U.S. Department of Agriculture: Animal and Plant Health Inspection Service

 

Date of this Version

8-2016

Document Type

Article

Citation

Wildlife Damage Management Technical Series, U.S. Department of Agriculture, Animal & Plant Health Inspection Service, Wildlife Services, August 2016

Abstract

Conflicts between humans and birds likely have existed since agricultural practices began. Paintings from ancient Greek, Egyptian, and Roman civilizations depict birds attacking crops. In Great Britain, recording of efforts at reducing bird damage began in the 1400s, with books on bird control written in the 1600s. Even so, the problem persists. Avian damage to crops remains an issue today, but we also are concerned with damage to homes, businesses, and aircraft, and the possibility of disease transmission from birds to humans or livestock. Successful dispersal techniques should capitalize on bird sensory capabilities. If birds cannot perceive the dispersal technique, it will not be effective in dispersing birds.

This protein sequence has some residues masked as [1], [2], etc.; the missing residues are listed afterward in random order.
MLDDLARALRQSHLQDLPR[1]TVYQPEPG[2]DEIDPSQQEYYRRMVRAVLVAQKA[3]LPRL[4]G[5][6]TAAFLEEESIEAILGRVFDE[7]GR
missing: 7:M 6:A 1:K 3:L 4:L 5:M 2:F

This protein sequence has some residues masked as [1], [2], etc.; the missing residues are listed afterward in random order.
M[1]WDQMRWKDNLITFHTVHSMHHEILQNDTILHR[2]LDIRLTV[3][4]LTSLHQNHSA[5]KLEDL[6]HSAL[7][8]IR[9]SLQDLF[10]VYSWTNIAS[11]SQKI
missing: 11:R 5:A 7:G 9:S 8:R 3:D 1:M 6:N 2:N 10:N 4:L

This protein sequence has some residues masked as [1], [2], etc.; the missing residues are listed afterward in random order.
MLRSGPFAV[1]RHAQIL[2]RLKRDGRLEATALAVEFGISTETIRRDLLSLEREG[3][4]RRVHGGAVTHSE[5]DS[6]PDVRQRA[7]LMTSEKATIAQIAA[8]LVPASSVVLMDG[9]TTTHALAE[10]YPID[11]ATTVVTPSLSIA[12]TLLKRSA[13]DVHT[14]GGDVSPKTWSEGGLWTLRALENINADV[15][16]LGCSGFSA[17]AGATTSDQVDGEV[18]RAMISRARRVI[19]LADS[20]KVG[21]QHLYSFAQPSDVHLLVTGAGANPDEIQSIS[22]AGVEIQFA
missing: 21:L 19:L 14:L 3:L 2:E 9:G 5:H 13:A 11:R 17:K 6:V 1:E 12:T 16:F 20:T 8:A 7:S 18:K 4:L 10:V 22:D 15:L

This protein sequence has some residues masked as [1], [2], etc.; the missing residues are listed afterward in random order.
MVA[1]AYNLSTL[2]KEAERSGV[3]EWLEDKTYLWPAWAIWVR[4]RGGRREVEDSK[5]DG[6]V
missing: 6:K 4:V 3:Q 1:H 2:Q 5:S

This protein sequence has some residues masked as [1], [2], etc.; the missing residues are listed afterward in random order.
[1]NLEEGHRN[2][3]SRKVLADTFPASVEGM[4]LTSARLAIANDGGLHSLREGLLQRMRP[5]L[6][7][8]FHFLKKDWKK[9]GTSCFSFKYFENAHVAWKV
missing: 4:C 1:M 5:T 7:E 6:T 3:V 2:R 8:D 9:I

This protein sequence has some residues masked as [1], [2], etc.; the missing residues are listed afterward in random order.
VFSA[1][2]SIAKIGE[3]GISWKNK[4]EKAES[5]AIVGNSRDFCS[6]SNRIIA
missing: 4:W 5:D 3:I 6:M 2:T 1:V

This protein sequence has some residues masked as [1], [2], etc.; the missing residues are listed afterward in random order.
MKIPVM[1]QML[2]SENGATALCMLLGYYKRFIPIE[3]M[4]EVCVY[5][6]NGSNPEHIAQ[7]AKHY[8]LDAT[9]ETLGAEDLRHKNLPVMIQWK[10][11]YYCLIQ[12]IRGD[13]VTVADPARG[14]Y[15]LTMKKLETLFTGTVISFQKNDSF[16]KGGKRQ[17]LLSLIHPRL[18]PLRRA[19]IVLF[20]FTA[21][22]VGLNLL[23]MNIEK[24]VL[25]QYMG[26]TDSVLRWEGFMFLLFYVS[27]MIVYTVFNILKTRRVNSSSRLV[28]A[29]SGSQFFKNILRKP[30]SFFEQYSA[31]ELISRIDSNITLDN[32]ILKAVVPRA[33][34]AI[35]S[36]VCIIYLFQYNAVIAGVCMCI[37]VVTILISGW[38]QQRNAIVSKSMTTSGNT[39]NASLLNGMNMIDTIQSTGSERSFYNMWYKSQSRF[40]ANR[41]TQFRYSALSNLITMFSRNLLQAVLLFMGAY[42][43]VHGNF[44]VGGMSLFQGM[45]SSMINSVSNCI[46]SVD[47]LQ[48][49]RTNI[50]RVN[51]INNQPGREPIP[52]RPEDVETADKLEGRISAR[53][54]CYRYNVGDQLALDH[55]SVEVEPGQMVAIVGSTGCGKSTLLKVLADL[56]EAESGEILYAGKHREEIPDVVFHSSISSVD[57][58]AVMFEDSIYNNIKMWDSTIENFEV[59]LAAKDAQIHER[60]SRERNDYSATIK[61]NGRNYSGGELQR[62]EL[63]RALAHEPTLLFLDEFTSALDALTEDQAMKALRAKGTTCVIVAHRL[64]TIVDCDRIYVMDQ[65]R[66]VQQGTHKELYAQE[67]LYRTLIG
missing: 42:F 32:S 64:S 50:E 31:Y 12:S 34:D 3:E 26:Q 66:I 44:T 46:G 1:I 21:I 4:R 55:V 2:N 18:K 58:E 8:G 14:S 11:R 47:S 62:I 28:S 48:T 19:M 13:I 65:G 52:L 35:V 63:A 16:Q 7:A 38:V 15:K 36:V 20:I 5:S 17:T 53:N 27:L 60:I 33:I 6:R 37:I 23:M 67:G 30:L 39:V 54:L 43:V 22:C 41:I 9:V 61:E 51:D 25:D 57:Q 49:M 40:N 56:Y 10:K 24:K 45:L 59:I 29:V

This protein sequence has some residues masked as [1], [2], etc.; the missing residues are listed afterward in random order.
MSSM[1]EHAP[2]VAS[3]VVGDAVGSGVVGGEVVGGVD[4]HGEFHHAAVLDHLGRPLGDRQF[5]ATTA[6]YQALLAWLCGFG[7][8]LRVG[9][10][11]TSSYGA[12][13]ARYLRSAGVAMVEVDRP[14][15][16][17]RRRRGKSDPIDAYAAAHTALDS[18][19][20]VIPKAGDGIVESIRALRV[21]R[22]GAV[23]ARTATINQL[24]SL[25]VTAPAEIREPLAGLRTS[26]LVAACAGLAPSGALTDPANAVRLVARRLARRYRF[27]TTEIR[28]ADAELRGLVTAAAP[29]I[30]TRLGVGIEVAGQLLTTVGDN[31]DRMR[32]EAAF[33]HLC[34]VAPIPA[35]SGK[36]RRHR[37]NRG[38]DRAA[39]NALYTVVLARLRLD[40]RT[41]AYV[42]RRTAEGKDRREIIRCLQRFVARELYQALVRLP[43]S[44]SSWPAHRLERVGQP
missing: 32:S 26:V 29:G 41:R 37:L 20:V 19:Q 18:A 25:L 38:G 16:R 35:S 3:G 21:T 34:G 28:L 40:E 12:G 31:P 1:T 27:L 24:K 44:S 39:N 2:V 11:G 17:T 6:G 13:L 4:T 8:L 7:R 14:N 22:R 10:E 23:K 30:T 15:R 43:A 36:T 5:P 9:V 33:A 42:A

Not only must birds be able to perceive a dispersal technique, they also must interpret the technique as a threat to their safety. A technique that worked initially may fail later as birds habituate to it and no longer perceive the technique as threatening. For some species, the introduction of limited lethal control reinforces non-lethal dispersal techniques, as the birds again perceive the non-lethal technique as potentially dangerous. For other species, changing techniques is necessary, because they may not react to the death of a flock member and therefore still not interpret the scare technique as a threat. In either case, changing techniques and using multiple techniques in an integrated manner are essential for deterring birds from sensitive areas. No single technique or tool will deter birds in every instance or situation; there is no silver bullet. Successful bird dispersal involves a combination of tools and timing of use, as well as the skill and persistence of biologists and wildlife control operators (WCOs). The following sections offer overviews of various techniques that have been used to mitigate bird problems in various situations, as well as examples that highlight successful bird dispersal programs.